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Displaying items by tag: Canals

#Canals - In welcoming Waterways Ireland's draft Corporate Plan for 2014-2016, the Inland Waterways Association of Ireland (IWAI) has urged its members to participate on the public consultation on the introduction of new canal bye-laws.

As previously reported on Afloat.ie, submissions are being sought on the changes to the Draft Canals Act 1986 (Amended) Bye-Laws - covering the Grand Canal, Royal Canal and Barrow Navigation - with the consultation period closing on 3 February 2014.

IWAI president Carmel Meegan is encouraging all members of the association and the general public to engage in the consultation and respond before the closing date.

"Key objectives of the process must be to ensure that the canal regulations encourage and nurture the growth of domestic and international boat tourism on these fine navigations," said Meegan.

The bye-laws can be viewed on the Waterways Ireland website HERE or by arrangement at Waterways Ireland Offices in Dublin (Tel: 01 882 3301) and
Enniskillen (Tel: +44 (0)2866 346 214).

The IWAI says it will prepare a response to the proposed bye-laws.

Published in Inland Waterways
Tagged under

#Canals - Ireland's canals - along with the railways, mines and mills - carried the lifeblood of Ireland's burgeoning industrial age. But has this heritage been forgotten today?

That's the topic of discussion at The Forgotten State of Industry, a two-day international conference that will bring together speakers from Ireland, Europe and beyond to share their experiences of conserving, managing and presenting the remnants of the early industrial age.

The conference takes place from 18-19 October at the Glendalough Hotel in Co Wicklow. Information on ticketing, registration and more is available via the Heritage Council website HERE.

Published in Inland Waterways
Tagged under
Today's Irish Times looks into the lives of people who've made their homes on or near Dublin's canals.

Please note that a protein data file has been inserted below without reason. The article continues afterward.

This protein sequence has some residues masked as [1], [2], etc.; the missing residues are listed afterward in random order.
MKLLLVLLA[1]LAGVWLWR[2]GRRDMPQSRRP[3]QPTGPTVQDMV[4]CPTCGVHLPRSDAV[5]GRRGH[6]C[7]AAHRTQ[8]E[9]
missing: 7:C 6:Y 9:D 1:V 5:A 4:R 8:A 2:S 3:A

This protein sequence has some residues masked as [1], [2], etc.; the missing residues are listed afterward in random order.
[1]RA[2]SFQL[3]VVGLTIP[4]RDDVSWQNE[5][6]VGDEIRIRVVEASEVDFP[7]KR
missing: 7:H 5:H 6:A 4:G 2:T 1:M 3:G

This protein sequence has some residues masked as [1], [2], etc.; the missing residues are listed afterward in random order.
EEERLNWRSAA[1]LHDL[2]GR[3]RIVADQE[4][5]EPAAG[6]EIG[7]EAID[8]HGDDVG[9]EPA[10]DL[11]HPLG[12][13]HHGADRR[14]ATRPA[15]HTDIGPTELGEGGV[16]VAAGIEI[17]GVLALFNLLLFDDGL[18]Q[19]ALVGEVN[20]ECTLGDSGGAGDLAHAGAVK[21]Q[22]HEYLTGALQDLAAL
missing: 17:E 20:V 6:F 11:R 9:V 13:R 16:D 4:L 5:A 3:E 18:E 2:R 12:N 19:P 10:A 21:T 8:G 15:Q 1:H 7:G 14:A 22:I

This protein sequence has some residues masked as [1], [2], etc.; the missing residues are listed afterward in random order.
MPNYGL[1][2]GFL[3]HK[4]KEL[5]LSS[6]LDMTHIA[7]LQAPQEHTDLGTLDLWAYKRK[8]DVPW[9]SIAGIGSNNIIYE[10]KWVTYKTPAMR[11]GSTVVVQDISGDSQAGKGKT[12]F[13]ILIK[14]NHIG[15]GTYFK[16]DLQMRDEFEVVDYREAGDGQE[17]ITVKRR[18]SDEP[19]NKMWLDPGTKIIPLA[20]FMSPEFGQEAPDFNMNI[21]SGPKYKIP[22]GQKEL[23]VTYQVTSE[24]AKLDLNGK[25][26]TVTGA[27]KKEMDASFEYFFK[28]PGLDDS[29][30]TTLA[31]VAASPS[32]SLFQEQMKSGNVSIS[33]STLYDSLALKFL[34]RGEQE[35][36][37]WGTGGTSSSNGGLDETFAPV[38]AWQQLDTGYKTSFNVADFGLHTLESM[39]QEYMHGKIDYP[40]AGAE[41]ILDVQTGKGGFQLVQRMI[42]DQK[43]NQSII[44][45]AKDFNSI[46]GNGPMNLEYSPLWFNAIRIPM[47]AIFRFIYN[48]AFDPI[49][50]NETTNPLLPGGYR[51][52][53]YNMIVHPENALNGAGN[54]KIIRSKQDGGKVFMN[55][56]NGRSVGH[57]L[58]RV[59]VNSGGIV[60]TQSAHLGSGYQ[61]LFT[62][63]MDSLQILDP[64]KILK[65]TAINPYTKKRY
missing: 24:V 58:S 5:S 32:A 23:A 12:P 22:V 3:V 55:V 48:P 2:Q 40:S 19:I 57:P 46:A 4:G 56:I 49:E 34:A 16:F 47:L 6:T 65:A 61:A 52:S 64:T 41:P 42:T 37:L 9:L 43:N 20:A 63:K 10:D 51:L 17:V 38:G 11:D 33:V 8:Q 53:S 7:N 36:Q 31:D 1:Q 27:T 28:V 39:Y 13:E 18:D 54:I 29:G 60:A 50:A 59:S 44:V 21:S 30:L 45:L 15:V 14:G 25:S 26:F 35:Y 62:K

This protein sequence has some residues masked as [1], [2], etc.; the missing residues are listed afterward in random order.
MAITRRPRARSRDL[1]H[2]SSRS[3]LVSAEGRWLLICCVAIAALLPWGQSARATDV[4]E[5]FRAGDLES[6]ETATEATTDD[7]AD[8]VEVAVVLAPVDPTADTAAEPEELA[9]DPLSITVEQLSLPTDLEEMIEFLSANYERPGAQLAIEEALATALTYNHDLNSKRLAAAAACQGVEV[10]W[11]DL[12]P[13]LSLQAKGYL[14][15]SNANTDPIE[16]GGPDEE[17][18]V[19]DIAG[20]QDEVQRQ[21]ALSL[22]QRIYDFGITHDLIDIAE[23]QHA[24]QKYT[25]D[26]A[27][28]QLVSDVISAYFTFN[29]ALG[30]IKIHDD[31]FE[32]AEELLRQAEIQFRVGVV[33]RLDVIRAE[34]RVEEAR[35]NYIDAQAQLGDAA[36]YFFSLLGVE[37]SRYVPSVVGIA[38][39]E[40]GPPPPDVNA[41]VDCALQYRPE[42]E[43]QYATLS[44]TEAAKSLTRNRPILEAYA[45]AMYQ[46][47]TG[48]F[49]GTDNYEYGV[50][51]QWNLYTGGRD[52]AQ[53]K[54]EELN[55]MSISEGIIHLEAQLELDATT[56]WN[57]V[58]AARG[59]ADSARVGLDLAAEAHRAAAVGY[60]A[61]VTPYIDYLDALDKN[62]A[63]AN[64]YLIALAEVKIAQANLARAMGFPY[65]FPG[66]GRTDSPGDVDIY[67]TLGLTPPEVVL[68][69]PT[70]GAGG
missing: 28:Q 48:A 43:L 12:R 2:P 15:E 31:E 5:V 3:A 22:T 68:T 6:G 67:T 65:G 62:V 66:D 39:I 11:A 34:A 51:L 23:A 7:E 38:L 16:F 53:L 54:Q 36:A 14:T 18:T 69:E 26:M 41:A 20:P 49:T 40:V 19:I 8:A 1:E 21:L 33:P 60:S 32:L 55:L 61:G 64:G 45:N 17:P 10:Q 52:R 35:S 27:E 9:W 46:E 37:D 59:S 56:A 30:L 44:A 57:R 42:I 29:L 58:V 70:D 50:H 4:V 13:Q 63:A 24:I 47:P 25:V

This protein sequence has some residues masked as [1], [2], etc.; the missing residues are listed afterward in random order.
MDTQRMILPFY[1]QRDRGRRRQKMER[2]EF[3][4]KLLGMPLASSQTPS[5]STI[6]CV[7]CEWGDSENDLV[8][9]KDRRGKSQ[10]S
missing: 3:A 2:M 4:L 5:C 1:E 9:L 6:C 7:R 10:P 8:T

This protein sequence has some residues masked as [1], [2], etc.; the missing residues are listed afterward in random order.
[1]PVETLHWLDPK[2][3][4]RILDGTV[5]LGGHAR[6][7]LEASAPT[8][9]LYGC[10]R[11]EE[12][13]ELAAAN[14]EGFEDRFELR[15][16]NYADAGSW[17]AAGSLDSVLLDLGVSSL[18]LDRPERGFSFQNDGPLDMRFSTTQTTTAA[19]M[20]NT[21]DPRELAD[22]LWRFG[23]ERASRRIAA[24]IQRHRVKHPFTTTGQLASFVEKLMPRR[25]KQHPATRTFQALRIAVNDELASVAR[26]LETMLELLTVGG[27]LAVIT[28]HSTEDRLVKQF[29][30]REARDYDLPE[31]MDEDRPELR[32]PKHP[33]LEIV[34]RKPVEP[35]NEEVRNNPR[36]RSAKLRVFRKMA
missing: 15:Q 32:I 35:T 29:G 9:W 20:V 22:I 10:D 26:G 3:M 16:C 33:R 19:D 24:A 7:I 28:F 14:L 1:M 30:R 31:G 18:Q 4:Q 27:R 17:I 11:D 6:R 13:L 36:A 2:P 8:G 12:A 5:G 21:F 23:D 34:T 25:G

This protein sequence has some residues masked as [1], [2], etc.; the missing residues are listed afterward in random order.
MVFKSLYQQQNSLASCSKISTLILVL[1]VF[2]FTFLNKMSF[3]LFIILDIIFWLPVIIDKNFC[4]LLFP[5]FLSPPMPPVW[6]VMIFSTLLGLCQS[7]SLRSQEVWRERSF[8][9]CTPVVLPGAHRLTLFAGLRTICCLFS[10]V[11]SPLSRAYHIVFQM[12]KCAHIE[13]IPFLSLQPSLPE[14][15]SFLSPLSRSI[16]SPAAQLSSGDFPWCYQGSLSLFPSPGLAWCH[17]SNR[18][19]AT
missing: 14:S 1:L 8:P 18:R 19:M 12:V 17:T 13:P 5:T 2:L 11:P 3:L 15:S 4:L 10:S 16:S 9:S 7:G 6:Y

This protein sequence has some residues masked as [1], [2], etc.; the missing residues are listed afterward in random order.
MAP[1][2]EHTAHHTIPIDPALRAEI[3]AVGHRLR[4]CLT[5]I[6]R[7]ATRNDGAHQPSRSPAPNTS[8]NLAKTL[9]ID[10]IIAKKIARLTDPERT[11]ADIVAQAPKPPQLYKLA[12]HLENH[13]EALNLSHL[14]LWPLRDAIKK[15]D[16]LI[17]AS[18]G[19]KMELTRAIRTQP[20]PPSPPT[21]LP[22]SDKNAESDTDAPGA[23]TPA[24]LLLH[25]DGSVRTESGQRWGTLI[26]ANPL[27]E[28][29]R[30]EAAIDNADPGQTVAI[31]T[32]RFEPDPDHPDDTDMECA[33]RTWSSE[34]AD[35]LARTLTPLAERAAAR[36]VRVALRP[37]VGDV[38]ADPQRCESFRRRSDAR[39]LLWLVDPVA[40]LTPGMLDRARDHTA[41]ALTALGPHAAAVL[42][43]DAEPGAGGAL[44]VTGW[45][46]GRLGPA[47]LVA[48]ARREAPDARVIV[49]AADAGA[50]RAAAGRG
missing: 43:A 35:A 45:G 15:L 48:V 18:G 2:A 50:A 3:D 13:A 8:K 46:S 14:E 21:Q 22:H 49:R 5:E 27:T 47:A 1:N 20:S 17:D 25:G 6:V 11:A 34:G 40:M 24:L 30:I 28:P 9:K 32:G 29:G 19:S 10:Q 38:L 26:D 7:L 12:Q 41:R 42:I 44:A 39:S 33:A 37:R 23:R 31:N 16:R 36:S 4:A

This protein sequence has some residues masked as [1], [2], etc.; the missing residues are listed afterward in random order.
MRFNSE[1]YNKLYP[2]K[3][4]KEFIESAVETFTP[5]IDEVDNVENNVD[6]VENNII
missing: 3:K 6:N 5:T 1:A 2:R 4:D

One resident is Breffnie O'Kelly of Percy Place, whose back garden abuts the banks of the Grand Canal - which has experienced a revival in recent years, with dredging work now completed and a new cycle path on the way.
O'Kelly is also a member of the Friends of the Grand Canal Group, which meets regularly to keep their stretch of the canal clean.
Another voice singing the praises of the canal is author John Banville, who has set much of his crime fiction in the area around Lower Mount Street, where he himself lived for a time.
The Irish Times has more on the story HERE.

Today's Irish Times looks into the lives of people who've made their homes on or near Dublin's canals.

One resident is Breffnie O'Kelly of Percy Place, whose back garden abuts the banks of the Grand Canal - which has experienced a revival in recent years, with dredging work now completed and a new cycle path on the way. 

O'Kelly is also a member of the Friends of the Grand Canal Group, which meets regularly to keep their stretch of the canal clean.

Another voice singing the praises of the canal is author John Banville, who has set much of his crime fiction in the area around Lower Mount Street, where he himself lived for a time.

The Irish Times has more on the story HERE.

Published in Inland Waterways
Waterways Ireland has confirmed that further dredging of the Grand Canal in Dublin will commence this month and continue till the end of April.